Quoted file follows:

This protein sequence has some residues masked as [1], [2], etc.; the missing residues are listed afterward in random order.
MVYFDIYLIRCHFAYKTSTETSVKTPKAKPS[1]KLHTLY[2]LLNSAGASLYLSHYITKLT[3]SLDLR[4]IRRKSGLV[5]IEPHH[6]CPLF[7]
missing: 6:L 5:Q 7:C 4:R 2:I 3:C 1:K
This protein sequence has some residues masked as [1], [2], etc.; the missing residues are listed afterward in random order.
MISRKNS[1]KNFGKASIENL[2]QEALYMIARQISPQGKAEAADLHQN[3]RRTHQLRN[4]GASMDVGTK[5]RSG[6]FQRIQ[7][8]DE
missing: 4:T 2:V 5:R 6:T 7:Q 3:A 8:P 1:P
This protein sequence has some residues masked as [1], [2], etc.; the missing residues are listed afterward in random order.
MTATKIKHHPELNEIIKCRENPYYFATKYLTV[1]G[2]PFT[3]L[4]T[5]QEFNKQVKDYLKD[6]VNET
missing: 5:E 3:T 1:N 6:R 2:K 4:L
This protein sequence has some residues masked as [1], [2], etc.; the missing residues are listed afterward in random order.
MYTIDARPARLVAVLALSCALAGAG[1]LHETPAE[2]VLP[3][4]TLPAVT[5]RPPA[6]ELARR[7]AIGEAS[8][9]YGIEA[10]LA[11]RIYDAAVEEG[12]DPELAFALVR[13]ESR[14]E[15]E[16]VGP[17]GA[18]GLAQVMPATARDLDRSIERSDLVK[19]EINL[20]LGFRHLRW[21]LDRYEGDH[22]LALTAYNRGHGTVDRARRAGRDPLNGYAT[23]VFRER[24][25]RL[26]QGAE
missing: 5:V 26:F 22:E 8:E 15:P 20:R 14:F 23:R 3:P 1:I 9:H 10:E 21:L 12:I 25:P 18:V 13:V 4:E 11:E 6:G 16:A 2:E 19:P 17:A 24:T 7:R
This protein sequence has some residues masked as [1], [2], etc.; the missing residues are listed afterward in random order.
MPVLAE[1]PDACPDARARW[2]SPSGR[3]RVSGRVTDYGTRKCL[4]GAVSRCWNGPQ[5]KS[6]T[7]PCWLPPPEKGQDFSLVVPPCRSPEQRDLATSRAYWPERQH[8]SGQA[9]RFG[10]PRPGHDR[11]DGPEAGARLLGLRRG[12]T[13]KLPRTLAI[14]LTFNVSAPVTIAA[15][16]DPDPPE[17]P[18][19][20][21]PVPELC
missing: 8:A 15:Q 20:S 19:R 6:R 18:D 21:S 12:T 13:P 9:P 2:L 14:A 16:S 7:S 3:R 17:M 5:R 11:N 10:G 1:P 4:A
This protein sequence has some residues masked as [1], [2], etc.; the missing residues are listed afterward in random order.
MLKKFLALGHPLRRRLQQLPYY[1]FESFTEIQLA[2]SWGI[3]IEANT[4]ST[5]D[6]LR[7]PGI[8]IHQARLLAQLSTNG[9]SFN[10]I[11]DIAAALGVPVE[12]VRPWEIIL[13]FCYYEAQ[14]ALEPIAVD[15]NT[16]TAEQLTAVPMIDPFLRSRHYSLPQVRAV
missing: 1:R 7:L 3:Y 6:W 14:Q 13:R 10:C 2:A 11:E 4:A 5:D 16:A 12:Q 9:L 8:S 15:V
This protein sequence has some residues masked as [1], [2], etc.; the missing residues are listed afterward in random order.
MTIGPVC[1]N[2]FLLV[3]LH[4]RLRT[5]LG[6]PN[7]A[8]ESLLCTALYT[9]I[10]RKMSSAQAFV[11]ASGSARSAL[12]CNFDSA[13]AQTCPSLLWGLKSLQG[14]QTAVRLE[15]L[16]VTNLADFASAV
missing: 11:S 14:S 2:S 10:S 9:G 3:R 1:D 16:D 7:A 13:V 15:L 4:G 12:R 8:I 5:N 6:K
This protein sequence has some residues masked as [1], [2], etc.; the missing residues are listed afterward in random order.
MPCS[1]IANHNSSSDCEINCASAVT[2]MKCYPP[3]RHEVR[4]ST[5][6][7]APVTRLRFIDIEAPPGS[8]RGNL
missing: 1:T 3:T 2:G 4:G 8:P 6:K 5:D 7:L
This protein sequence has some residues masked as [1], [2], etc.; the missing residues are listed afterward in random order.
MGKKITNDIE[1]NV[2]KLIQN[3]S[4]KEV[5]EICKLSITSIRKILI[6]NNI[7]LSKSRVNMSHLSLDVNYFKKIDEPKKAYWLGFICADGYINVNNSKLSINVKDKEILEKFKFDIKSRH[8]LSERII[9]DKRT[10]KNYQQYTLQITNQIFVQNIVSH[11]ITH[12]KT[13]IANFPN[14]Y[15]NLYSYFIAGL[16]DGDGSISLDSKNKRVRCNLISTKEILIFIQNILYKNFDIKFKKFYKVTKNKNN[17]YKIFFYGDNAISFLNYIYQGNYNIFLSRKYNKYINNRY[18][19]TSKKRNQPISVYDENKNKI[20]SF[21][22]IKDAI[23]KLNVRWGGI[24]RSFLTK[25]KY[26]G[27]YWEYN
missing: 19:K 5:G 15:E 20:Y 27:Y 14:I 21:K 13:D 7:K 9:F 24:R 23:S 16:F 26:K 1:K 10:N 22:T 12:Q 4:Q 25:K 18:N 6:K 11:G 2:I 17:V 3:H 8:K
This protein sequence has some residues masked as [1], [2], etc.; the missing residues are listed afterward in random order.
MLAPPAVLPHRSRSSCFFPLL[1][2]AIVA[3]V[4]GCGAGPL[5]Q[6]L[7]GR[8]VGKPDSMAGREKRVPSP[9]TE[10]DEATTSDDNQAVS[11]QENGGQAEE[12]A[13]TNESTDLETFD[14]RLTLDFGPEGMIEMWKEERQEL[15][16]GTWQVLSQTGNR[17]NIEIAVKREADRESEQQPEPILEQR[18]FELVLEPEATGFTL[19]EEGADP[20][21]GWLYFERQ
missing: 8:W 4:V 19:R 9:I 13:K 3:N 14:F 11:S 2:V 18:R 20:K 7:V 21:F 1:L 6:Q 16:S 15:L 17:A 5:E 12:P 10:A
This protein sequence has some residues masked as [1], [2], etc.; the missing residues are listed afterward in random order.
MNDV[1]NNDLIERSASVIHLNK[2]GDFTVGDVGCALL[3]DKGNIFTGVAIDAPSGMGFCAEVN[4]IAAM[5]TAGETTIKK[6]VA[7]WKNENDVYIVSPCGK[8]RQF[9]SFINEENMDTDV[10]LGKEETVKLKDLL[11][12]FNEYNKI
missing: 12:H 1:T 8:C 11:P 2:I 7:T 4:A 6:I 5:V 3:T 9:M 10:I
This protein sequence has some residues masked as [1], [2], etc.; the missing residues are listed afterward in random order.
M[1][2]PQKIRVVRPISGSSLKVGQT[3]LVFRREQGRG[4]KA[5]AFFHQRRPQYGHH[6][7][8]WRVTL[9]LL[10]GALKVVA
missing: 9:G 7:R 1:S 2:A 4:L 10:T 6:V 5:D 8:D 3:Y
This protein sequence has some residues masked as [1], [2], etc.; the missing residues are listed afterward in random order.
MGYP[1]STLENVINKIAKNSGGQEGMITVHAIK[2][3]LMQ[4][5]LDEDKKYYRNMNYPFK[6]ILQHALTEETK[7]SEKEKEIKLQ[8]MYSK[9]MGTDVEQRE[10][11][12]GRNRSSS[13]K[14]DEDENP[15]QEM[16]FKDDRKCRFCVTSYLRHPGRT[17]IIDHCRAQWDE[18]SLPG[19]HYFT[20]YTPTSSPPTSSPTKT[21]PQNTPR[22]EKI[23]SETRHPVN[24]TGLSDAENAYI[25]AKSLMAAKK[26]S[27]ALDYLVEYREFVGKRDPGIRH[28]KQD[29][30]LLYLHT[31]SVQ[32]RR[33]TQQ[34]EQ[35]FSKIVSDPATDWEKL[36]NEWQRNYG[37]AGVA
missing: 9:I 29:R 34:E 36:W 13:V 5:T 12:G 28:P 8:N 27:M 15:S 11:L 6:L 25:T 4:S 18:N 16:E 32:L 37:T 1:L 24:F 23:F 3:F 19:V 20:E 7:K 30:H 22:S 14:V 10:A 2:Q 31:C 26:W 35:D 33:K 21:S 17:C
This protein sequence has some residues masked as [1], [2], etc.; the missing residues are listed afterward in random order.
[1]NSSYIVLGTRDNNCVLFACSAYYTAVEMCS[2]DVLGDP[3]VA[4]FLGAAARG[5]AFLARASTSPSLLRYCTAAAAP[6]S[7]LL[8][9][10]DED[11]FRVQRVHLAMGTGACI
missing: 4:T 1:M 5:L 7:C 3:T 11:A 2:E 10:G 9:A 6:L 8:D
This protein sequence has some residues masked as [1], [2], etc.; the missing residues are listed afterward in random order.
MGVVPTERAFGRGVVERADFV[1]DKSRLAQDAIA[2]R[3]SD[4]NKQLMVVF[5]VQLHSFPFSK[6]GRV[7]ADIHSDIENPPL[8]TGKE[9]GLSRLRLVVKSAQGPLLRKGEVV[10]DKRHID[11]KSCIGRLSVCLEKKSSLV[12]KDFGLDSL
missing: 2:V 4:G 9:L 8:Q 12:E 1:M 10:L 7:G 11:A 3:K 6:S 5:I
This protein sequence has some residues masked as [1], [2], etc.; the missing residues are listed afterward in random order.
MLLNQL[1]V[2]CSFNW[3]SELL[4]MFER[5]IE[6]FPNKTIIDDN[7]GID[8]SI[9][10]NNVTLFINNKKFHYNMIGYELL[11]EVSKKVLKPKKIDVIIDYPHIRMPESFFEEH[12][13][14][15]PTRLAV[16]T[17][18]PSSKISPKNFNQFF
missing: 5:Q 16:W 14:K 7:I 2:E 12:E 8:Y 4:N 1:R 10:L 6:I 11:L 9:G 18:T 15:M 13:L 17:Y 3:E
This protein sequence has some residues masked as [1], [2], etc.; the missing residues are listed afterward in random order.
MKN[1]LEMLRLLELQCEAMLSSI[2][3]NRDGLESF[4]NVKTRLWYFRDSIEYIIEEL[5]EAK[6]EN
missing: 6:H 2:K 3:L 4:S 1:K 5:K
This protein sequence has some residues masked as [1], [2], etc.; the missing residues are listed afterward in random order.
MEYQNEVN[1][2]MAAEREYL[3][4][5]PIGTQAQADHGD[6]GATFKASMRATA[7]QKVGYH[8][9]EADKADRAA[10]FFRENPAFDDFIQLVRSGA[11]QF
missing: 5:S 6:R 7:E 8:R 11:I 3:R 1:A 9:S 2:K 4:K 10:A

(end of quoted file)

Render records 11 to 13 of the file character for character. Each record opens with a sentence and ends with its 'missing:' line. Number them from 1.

This protein sequence has some residues masked as [1], [2], etc.; the missing residues are listed afterward in random order.
MNDV[1]NNDLIERSASVIHLNK[2]GDFTVGDVGCALL[3]DKGNIFTGVAIDAPSGMGFCAEVN[4]IAAM[5]TAGETTIKK[6]VA[7]WKNENDVYIVSPCGK[8]RQF[9]SFINEENMDTDV[10]LGKEETVKLKDLL[11][12]FNEYNKI
missing: 12:H 1:T 8:C 11:P 2:I 7:T 4:A 6:I 5:V 3:T 9:M 10:I
This protein sequence has some residues masked as [1], [2], etc.; the missing residues are listed afterward in random order.
M[1][2]PQKIRVVRPISGSSLKVGQT[3]LVFRREQGRG[4]KA[5]AFFHQRRPQYGHH[6][7][8]WRVTL[9]LL[10]GALKVVA
missing: 9:G 7:R 1:S 2:A 4:L 10:T 6:V 5:D 8:D 3:Y
This protein sequence has some residues masked as [1], [2], etc.; the missing residues are listed afterward in random order.
MGYP[1]STLENVINKIAKNSGGQEGMITVHAIK[2][3]LMQ[4][5]LDEDKKYYRNMNYPFK[6]ILQHALTEETK[7]SEKEKEIKLQ[8]MYSK[9]MGTDVEQRE[10][11][12]GRNRSSS[13]K[14]DEDENP[15]QEM[16]FKDDRKCRFCVTSYLRHPGRT[17]IIDHCRAQWDE[18]SLPG[19]HYFT[20]YTPTSSPPTSSPTKT[21]PQNTPR[22]EKI[23]SETRHPVN[24]TGLSDAENAYI[25]AKSLMAAKK[26]S[27]ALDYLVEYREFVGKRDPGIRH[28]KQD[29][30]LLYLHT[31]SVQ[32]RR[33]TQQ[34]EQ[35]FSKIVSDPATDWEKL[36]NEWQRNYG[37]AGVA
missing: 9:I 29:R 34:E 36:W 13:V 5:T 12:G 28:P 8:N 27:M 15:S 11:L 6:L 25:T 4:S 18:N 16:E 32:L 37:T 1:L 24:F 23:F 3:F 19:V 20:E 7:K 30:H 22:S 14:V 10:A 2:Q 31:C 26:W 35:D 33:K 21:S 17:C